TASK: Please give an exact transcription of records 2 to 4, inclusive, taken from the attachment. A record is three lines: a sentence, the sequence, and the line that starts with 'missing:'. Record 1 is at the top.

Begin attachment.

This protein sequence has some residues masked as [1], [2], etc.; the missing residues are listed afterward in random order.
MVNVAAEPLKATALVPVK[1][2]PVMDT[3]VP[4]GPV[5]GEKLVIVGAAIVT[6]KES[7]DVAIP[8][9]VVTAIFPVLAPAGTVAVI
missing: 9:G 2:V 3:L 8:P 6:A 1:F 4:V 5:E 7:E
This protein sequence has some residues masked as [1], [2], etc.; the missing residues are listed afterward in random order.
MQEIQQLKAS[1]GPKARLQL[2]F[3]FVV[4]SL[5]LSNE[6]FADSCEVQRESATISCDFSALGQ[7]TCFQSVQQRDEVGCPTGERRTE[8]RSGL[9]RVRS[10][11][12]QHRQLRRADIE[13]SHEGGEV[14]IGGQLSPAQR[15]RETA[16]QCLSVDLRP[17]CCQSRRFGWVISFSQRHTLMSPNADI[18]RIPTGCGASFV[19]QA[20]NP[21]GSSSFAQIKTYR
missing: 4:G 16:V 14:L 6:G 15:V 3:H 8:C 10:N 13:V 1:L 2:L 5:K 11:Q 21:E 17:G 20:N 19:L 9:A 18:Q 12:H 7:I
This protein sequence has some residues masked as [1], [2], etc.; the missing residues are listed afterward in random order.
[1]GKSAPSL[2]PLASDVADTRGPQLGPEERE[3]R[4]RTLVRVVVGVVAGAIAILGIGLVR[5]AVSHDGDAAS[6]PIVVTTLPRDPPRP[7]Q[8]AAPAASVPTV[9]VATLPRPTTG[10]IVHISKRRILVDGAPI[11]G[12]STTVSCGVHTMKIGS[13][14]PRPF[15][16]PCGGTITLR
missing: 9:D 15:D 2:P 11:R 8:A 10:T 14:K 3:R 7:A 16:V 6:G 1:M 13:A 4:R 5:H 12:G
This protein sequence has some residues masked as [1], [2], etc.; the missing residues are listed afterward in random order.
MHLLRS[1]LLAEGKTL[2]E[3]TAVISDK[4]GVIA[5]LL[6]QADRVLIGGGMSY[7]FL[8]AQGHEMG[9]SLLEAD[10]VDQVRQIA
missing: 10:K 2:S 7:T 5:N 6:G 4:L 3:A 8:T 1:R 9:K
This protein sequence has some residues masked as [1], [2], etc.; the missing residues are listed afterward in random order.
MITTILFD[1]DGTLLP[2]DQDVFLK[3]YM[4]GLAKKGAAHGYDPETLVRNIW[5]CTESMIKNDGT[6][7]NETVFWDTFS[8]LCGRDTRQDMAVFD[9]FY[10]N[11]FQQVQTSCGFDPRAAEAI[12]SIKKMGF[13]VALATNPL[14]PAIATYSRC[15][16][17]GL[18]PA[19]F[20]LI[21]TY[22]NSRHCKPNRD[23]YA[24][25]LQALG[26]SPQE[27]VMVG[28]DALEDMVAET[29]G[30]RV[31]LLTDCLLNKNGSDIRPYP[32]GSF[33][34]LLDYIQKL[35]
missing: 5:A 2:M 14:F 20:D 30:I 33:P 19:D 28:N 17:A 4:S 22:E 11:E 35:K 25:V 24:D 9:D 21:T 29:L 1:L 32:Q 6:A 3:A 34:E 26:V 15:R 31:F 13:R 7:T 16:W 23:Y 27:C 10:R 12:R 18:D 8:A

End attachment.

This protein sequence has some residues masked as [1], [2], etc.; the missing residues are listed afterward in random order.
MQEIQQLKAS[1]GPKARLQL[2]F[3]FVV[4]SL[5]LSNE[6]FADSCEVQRESATISCDFSALGQ[7]TCFQSVQQRDEVGCPTGERRTE[8]RSGL[9]RVRS[10][11][12]QHRQLRRADIE[13]SHEGGEV[14]IGGQLSPAQR[15]RETA[16]QCLSVDLRP[17]CCQSRRFGWVISFSQRHTLMSPNADI[18]RIPTGCGASFV[19]QA[20]NP[21]GSSSFAQIKTYR
missing: 4:G 16:V 14:L 6:G 15:V 3:H 8:C 10:N 13:V 1:L 2:L 5:K 11:Q 21:E 17:G 20:N 19:L 9:A 18:Q 12:H 7:I
This protein sequence has some residues masked as [1], [2], etc.; the missing residues are listed afterward in random order.
[1]GKSAPSL[2]PLASDVADTRGPQLGPEERE[3]R[4]RTLVRVVVGVVAGAIAILGIGLVR[5]AVSHDGDAAS[6]PIVVTTLPRDPPRP[7]Q[8]AAPAASVPTV[9]VATLPRPTTG[10]IVHISKRRILVDGAPI[11]G[12]STTVSCGVHTMKIGS[13][14]PRPF[15][16]PCGGTITLR
missing: 9:D 15:D 2:P 11:R 8:A 10:T 14:K 3:R 7:A 16:V 6:G 1:M 13:A 4:R 5:H 12:G
This protein sequence has some residues masked as [1], [2], etc.; the missing residues are listed afterward in random order.
MHLLRS[1]LLAEGKTL[2]E[3]TAVISDK[4]GVIA[5]LL[6]QADRVLIGGGMSY[7]FL[8]AQGHEMG[9]SLLEAD[10]VDQVRQIA
missing: 10:K 2:S 7:T 5:N 6:G 4:L 3:A 8:T 1:R 9:K